Billions in Spending Increases Proposed Before Crisis Remain Unchanged While Emergency Programs to Keep People Employed Run Dry Within Minutes
The Republican members of the Senate Budget & Appropriations Committee called on Governor Phil Murphy to announce which of the billions of dollars in new programs and spending and school aid increases he proposed in February will be scaled back to better fund emergency programs that are critical to helping small businesses survive and hundreds of thousands of New Jerseyans to stay employed.
The Republican members of the Senate Budget & Appropriations Committee called on Gov. Murphy to reset his budget priorities to better meet the State’s emergent needs due to COVID-19. (Pixabay)
They noted that the Governor’s budget, which was proposed before the economy was shut down, has become unrealistic because, as the Governor himself has said, “revenues have fallen off a cliff,” while the State has new obligations to help businesses and people impacted by COVID-19. As a result, schools, municipalities, and those promised increased State support in February must be leveled with by the Administration that some of the increases originally promised prior to the crisis are now impossible, giving them the opportunity to plan accordingly.
“We passed a bill Monday that I sponsored which extends the State fiscal year by several months to give us more time to understand our overall revenue picture and emergent needs in light of rapidly changing fiscal conditions,” said Senate Republican Budget Officer Steven Oroho (R-24). “Unfortunately, some of our most important fiscal decisions must be made immediately, including school aid allocations when local budgets must soon be adopted and funding for small businesses that may not survive much longer without substantial new assistance from the State.”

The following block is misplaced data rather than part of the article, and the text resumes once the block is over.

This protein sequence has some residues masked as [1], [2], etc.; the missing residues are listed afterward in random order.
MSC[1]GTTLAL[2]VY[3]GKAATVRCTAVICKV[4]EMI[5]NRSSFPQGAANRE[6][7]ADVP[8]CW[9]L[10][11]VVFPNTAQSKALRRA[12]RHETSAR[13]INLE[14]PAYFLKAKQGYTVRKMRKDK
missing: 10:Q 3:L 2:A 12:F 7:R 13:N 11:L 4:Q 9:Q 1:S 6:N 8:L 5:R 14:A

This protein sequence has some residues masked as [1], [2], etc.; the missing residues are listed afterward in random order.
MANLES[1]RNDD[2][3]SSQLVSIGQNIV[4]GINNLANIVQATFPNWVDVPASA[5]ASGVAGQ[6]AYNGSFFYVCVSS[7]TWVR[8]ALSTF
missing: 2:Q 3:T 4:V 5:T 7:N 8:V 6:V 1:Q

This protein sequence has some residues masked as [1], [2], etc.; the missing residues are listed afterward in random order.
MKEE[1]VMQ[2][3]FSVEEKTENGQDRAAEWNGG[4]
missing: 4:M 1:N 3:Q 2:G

A pair of underfunded small business emergency assistance programs offered by the New Jersey Economic Development Authority were oversubscribed almost immediately after the applications went live.
As tens of thousands of businesses rushed to apply, the NJEDA’s $5 million Small Business Emergency Assistance Grant Program ran out of money within an hour of launching on April 3rd. Similarly, the Authority’s $10 million Small Business Emergency Assistance Loan Program was out of cash within 30 minutes of launching Monday morning.
“When New Jersey’s emergency small business assistance programs are running dry within minutes of launching, it’s clear that we’re going to face an avalanche of bankruptcies and new unemployment claims if we don’t fund those programs better,” said Senator Declan O’Scanlon (R-13). “Add in the other myriad unexpected costs and massive revenue shortfalls and it’s obvious the Governor needs to change course from what he proposed before the crisis hit. He can’t wait until after school boards and others have adopted budgets in May and otherwise made plans based on his earlier proposal, and then pull the rug out from under them later. We need communication and transparency on these fronts now.”
For example, they highlighted that more than 300 school districts continue to craft budgets and will pass budgets in May based upon the Governor’s proposed State aid increases that reach as high as 44%. It is unlikely the State will have the resources to honor those proposed increases in full while simultaneously helping all of those who are suffering and getting the economy running again.
“I’ve been a leading advocate for increasing State school funding as a means of providing property tax relief, but it makes no sense during this crisis to forge ahead with increases that are as large as 44% when hundreds of thousands of New Jerseyans are losing their jobs and the programs to prevent job losses are out of money,” said Senator Sam Thompson (R-12). “Consider that the total amount of emergency business grants made available through the NJEDA for all of the hundreds of thousands of small businesses in New Jersey is 30 times less than the school aid increases going to fewer than ten school districts.”
Under revised school budget deadlines provided by the New Jersey Department of Education, districts are set to begin public budget hearings in the coming days, with budgets to be adopted in May.
“We all support the needs of our students, teachers, and towns, but it’s irresponsible to let them advance the adoption of local budgets built upon huge increases in State aid that we cannot afford,” added Senator Michael Testa (R-1). “Some of those increases weren’t justifiable before COVID-19, and they certainly aren’t today when many thousands of families are set to lose their paychecks due to underfunded programs that could help employers stay in business. If the administration doesn’t act immediately to shift funds to where they are needed, we are likely to see economic harm that New Jersey hasn’t witnessed since the Great Depression.”
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